Also interesting: New method for contact-free screening of potential COVID-19 infections
The smell test kit is made up of two parts. An operational part for the person overseeing the test. And a test part with a contact-free keyboard for the test subjects. Genius5 was asked to develop a robust design because the device is intended to be installed in public spaces, such as hospital lobbies or airports. A factor that makes its use more complicated is that its surfaces must be constantly disinfected. This has been taken into account in the selection of materials. Another criterion was that the test had to be carried out inexpensively. It needed to have low maintenance requirements and a bare minimum of materials. One batch of smells is enough for 50,000 tests.
The smell test has two components. In the first one, the odor detection threshold is tested with a lime scent. The test subject confirms the perception of that scent either verbally or by using a contact-free sensor. This test component can also be used as a quick test. Which makes it suitable for frequently testing staff or students at a school, for example. In the second part of the test, the test subjects must not only confirm that they can distinguish the smell, but also name that smell. They are presented with two scents and must select the appropriate names via a multiple choice method. This second component allows the first answer to be checked. It is also supposed to be mandatory in anonymous settings, such as events or gatherings.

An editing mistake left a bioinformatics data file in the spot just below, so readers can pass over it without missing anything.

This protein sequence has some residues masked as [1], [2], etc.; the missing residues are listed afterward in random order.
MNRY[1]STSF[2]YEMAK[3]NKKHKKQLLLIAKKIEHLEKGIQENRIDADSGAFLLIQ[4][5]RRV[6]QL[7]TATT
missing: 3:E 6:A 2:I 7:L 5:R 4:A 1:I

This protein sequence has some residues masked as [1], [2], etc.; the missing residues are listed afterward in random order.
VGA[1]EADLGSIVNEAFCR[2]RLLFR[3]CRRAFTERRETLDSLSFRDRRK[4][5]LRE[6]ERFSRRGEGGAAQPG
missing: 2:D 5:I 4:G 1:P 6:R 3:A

At the current stage of development, the smell test kit can be used as a diagnostic measuring device to detect a diminished sense of smell. Then relay that data in real-time by connecting it to a network via a modem. The overall idea is to install enough test equipment nationwide and get them networked up to enable them to be used as an early warning system. Anonymized data can subsequently be quickly sent via modems to the cloud. This is where it can be accessed by authorized parties, such as health authorities, for comparison and evaluation. Potential clusters can be filtered out by comparing statistical results. The basis for this would form a map of Austria that depicts all of the test kits and shows the most up-to-date daily results when a location is clicked on.
A personnel test will be made available for use in the tourism industry, which fine-tunes and periodically checks the odor detection threshold of each individual. The aim is to test the staff on a daily basis if possible, Kahr states. In addition to early detection, the main advantage of the smell test is its affordability. The price is ten to 20 eurocents per test. In contrast, an antibody test costs €20 each.
People suffering from COVID-19 frequently suffer from an impaired sense of smell for several months at a time. The olfactory test with the smell test kit also enables the recovery of the sense of smell to be recorded through periodic comparisons.
In addition to the Danube Private University and Genius5 Instruments, researchers from the Johannes Kepler University (JKU) Linz and the AIT Austrian Institute of Technology in Vienna were involved in the project. The project was sponsored by the Department of Science and Research of the State of Lower Austria.